You can find them from coast to coast. This coming Saturday six VINTAGES Canadian releases, four from Ontario and two from British Columbia, are wines that speak on behalf of exceptional vineyards, out of important places. These are bottles made by winemakers entrenched in their territory and from grape varieties purposed to grow there.
Related – Tasting with Power
The Creekside Estates white blend known as Laura’s White has become a poster child for varietal blends on the Niagara Peninsula. Winemaker Rob Power has found a way to make a consistent expression in every vintage.
Angela Kasimos was the winemaker at Riverview Cellars and is now leading the charge at Small Talk Vineyards. The Small Talk Syrah is yet another example to speak on behalf of pushing for more plantings, especially down by the Niagara Lakeshore. But that’s not all. Kasimos is also making Cider at Small Talk. It’s called Shiny Apple Cider, made from Grey County apples and Niagara grapes. You heard me. The White Cider is augmented by 10 per cent Riesling, the Rosé with 15 per cent Pinot Noir. You should try it on tap at Barque Smokehouse.
Related – The pearls of Morissette’s wisdom
The Cuvée Black Ball Riesling by François Morissette failed on several occasions to pass through the VQA panel’s strict discretion. The atypical one has finally broken down the barrier and it’s now your turn to decide if it pleases or causes consternation. My chance to opine is laid clear in the review below.
From B.C., Gehringer Brothers out of Oliver offers a unique, Golden Mile take on Pinot Gris. More than just coincidence to be here today as yesterday marked a new direction for British Columbia‘s wine industry. The #GoldenMileBench just became the province’s first sub-appellation.
Related – A biography of Ontario and B.C. wines
Sandra Oldfield of Tinhorn Creek called the day momentous. She wrote this on her blog. “Something as elemental as the brown given to vineyard stones by a passing universe. In casual simplicity, I toast to you, the Golden Mile Bench, British Columbia’s first sub appellation.”
The five recognized wine regions in British Columbia are The Okanagan Valley, Similkameen Valley, Fraser Valley, Vancouver Island and the Gulf Islands. The new designation was announced by the provincial government on March 30 and will legally identify where grapes are grown. In this case, the escarpment southwest of Oliver which runs south from Fairview Road and near Highway 97.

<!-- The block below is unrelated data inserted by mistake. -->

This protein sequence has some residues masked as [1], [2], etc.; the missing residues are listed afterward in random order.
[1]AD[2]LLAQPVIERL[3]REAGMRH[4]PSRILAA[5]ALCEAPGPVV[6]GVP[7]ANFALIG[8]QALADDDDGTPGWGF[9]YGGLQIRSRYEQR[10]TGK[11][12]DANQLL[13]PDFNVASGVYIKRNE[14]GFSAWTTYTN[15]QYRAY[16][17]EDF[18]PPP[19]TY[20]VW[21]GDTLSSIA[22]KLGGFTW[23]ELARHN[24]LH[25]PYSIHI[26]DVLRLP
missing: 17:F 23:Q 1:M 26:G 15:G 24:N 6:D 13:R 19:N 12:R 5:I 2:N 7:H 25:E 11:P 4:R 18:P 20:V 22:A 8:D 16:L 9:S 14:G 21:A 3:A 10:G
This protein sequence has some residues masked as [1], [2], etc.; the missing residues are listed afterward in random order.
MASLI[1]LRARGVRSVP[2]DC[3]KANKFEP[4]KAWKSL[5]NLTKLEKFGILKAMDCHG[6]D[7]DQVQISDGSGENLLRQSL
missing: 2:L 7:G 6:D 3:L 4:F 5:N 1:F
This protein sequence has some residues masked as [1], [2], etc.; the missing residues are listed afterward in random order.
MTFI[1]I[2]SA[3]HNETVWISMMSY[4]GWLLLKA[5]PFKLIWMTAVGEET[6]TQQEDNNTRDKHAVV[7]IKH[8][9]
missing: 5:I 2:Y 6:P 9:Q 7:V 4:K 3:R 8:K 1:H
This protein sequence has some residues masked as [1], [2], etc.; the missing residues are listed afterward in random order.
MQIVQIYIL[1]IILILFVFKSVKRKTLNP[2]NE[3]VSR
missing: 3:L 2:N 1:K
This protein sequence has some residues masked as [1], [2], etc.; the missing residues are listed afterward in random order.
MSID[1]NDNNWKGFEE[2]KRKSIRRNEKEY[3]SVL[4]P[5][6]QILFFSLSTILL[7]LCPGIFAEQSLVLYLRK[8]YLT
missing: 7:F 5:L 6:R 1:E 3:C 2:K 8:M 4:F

So long as 95 per cent of the grapes were grown in the area, wineries will now legally be allowed to indicate the Golden Mile on their labels. The list includes CC Jentsche Cellars, Checkmate Artisanal Winery, Culmina Family Estate Winery, Fairview Cellars, Gehringer Brothers Estate Winery, Hester Creek Estate Winery, Inniskillin Okanagan Vineyards, Golden Mile Cellars, Rustico Farm and Cellars, Tinhorn Creek Vineyards, and Willow Hill Vineyards.
In Jauary I wrote about Burrowing Owl Winery. I talked about the extreme nature of their location and what is does for their wines. “That the winery is situated on the most northern outpost of the Sonoran desert, an arid and agriculturally inhospitable stretch of terroir that originates in Mexico, is not exactly so well-known. That the Owl can produce such wines of extraction spinning on a compass of intensity is one of the wonders of the Okanagan Valley.”
Related – Big and bigger: Burrowing Owl
The 2011 Syrah reviewed below drives the stake even deeper into the searing heart of the Owl. Here are notes on six new releases coming to stores this Saturday.
When I tasted the 2012 Laura’s White again with winemaker Rob Power two weeks ago my last note said “this has the grab, tempered by the warmth of the vintage, so look for ’13 to nail it with a hook.” That it does, along with the most balm and herbs of the last five vintages. This blues traveller goes deeper into complexion and white varietal compilation. The fruit is very tropical in 2013, softer, easier, lighter in complexity, but it has that musical trigger, the jingle, the popper, the hook. If ’12 was the revivalist blend, then ’13 will try to be the proselytizer. “Because the hook brings you back, ain’t tellin’ you no lie. The hook brings you back, on that you can rely.” Everyone can drink this. While it may not stand up a decade or longer later, you will be able to look back on it fondly and remember it was a wine for the times. Drink 2015-2020. Tasted March 2015 @